3. Evoke feelings with your product

It’s trendy to talk about the use of design in digital product development and banking digital transformation. But there is a great misconception about digital products that not a lot of people are aware of… Design is NOT a matter of how your product looks
like. Design is about what your customer feels.

A lot of decision-makers believe that finance is all about rationality. But that’s not true. Humans are economically irrational and success of digital transformation in banking depends on it. Human brain does not enjoy doing calculations and remembering
numbers. And you know what? It’s perfectly normal and natural because economics are NOT in human nature. We are emotional creatures! Our irrational, unconscious emotions drive 80% of our behavior.

Many believe that digital means only coding, technology, complex innovations, and other technical stuff. But if the user can’t understand your product, get some value out of it, and feel the emotional connection with it, not a seemingly brilliant marketing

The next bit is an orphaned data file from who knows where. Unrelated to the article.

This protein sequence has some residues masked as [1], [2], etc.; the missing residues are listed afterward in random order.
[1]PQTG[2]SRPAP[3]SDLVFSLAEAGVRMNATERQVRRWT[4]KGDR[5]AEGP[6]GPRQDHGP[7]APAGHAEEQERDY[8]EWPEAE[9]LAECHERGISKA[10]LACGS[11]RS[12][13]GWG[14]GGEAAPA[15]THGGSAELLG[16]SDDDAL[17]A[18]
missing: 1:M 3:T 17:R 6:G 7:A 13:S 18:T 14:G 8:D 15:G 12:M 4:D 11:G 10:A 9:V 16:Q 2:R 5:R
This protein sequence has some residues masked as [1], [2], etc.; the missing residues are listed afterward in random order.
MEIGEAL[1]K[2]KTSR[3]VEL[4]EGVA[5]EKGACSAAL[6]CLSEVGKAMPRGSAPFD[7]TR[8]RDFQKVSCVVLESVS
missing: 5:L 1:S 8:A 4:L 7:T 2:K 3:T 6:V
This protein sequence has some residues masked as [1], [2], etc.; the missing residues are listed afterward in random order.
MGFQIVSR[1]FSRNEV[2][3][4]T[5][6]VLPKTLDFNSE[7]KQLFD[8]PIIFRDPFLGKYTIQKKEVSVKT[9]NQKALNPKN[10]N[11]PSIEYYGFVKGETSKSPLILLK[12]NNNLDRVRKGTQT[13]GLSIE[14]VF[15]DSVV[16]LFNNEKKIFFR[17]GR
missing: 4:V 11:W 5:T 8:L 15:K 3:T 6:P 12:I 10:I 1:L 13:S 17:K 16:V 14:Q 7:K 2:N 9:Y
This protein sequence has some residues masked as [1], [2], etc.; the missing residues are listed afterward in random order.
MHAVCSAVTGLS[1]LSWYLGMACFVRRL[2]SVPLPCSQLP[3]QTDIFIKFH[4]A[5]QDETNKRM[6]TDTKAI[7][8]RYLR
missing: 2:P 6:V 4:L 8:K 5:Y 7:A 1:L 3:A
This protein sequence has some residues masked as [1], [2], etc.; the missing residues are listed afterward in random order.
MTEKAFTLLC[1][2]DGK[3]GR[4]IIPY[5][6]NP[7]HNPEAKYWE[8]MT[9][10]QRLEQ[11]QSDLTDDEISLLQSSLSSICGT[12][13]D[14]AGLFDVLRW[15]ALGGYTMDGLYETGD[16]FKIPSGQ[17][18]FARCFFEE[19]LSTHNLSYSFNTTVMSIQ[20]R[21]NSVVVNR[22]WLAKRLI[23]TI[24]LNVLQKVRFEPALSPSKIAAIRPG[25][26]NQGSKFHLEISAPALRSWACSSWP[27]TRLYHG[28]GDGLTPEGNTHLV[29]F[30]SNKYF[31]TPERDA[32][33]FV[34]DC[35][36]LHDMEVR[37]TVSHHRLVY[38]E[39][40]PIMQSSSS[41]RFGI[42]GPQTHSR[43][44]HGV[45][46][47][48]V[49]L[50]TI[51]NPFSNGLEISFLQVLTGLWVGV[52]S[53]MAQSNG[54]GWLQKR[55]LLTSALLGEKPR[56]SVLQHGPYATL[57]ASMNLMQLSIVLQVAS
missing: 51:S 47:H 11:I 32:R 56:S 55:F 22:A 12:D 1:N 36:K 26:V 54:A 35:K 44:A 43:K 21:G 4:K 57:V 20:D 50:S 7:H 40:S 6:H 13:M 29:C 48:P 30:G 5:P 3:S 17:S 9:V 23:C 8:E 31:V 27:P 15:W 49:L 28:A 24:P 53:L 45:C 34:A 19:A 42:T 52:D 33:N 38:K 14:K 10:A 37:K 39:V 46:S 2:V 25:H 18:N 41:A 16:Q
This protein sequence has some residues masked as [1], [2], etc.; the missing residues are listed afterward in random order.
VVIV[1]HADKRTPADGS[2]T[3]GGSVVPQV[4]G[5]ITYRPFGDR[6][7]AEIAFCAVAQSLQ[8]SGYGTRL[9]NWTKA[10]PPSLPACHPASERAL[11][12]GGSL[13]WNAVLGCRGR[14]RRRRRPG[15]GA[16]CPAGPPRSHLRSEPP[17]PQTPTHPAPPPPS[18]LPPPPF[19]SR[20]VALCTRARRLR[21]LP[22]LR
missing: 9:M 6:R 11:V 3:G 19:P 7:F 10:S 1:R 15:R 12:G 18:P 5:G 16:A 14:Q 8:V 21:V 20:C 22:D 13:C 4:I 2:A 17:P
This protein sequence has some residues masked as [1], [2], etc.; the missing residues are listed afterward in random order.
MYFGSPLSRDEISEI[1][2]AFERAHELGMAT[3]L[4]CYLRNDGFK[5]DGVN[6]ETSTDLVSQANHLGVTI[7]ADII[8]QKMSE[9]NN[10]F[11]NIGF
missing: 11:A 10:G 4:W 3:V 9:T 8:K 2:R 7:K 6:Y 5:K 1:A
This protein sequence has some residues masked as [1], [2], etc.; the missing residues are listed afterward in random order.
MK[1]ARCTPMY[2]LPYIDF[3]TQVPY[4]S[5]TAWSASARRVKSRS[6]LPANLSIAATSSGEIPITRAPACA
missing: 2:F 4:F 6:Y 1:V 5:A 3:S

strategy nor a huge advertising budget won’t ever save you.

We have come to a point where it’s extremely important to understand that mistakes made in the financial design can lead to millions in losses. In order to prevent this and ensure the success of your digital product in the long term – bring emotions to it.
Make sure your financial service is pleasant to use! As Don Norman, the father of cognitive engineering has said: “There is no need to sacrifice beauty for usability or, for that matter, usability for beauty”.